Broads on the Broads +1
Nine recreational club members from Christchurch rowing club (CRC) spent a glorious weekend over 12-13 June sculling 32 miles in touring quads on the Norfolk Broads – eight women and Peter XXX (the excellent plus one).
On what was one of the best weather weekends so far with temperatures soring into the mid-twenties, the recreational rowers fought their way through six hours of heavy Friday traffic. Everyone, it seemed, was heading for the Broads (not us broads I hasten to add). Arriving only just in time for dinner, we had one of the best curries ever at the Merchant of Spice in Norwich. We were careful, for obvious reasons, to avoid the spicier end of the menu!
Having met the other crews from Runcorn, Oxford, Broxbourne and London on the Saturday morning while rigging up the touring boats, CRC boated two crews from Wroxham (the chip centre of the Norfolk Broads):
The heat was on (literally as factor forty plus was being applied liberally all over the place) as we picnicked at Horing amongst the biggest collection of geese ever. Despite the heat we had been warned not to splash water on our faces from the Broads because the risk of Viles disease, so we just soaked up the sun on the afternoon voyage into Barton Turf. A sizeable feast fit for Kings was enjoyed under canvas in the fabulous Recruiting Seargent, Horstead.
One of the main challenges for us throughout the weekend was getting the bulky touring quads (and us) in and out of the water which was a couple of feet below the decking. It involved turning the oars back to front in the riggers and some very tricky maneuvering.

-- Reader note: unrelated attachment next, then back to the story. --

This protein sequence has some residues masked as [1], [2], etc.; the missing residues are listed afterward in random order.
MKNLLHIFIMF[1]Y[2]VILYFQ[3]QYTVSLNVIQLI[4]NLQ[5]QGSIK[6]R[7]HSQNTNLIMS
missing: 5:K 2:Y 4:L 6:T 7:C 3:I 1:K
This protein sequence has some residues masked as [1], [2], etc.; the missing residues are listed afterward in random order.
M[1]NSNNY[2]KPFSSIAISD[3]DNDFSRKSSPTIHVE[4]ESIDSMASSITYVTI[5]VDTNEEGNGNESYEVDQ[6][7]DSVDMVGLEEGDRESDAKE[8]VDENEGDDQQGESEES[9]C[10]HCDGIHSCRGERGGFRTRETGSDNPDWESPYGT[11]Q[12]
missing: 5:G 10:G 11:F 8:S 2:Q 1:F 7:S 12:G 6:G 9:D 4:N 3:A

The coxes also threaded the eye of the needle by guiding the boats under some very narrow bridges. And, as beautiful as the Broads undoubtedly are, we were amazed at how packed the waterways were. We often had to fend off (get it?) marauding, beer swigging stag-do boats and day trippers more interested in selfie videos than water safety. At one particularly snaking section of water the skipper of a particularly wide-bottomed boat tried to help his girlfriend get a better video-selfi by swinging wide around the bend, totally unaware that in doing so his bow-end swung out and pushed our boat into the reeds. We should have taken the opportunity at this point to do some close-up bird watching – but we were twitching for entirely different reasons.
Talking of which, Phoebe performed the role of both cox and wildlife guard in her boat, showing the crew all manner of beasties along the way. While we were batting away the tourists, they managed to spot oyster catchers, cranes, marsh harriers, terns, swallows and of course the ubiquitous and necessarily very spritely ducklings.
On the Sunday afternoon, with temperatures at their highest, we were fortunate to enjoy the final leg of our Broads tour to Hickling in peace, as nearly all the tourist boats had stopped for the England footie match against Croatia. With at least a five-hour journey ahead of us, we relaxed and took in the beauty of the Broads over a final cuppa. A fitting end to a glorious weekend for the broads (plus one) on the Broads.
(The rowers were Tufty Hawkins, Su Ponsford, Fiona Walton, Peter Tyson, Kasia Lawrence, Sharon Ingram, Rebecca Ingram, Emma Moran, and Phoebe Prock. The woman on the right is Kate Belger from Cambridge who completed the 2nd crew.)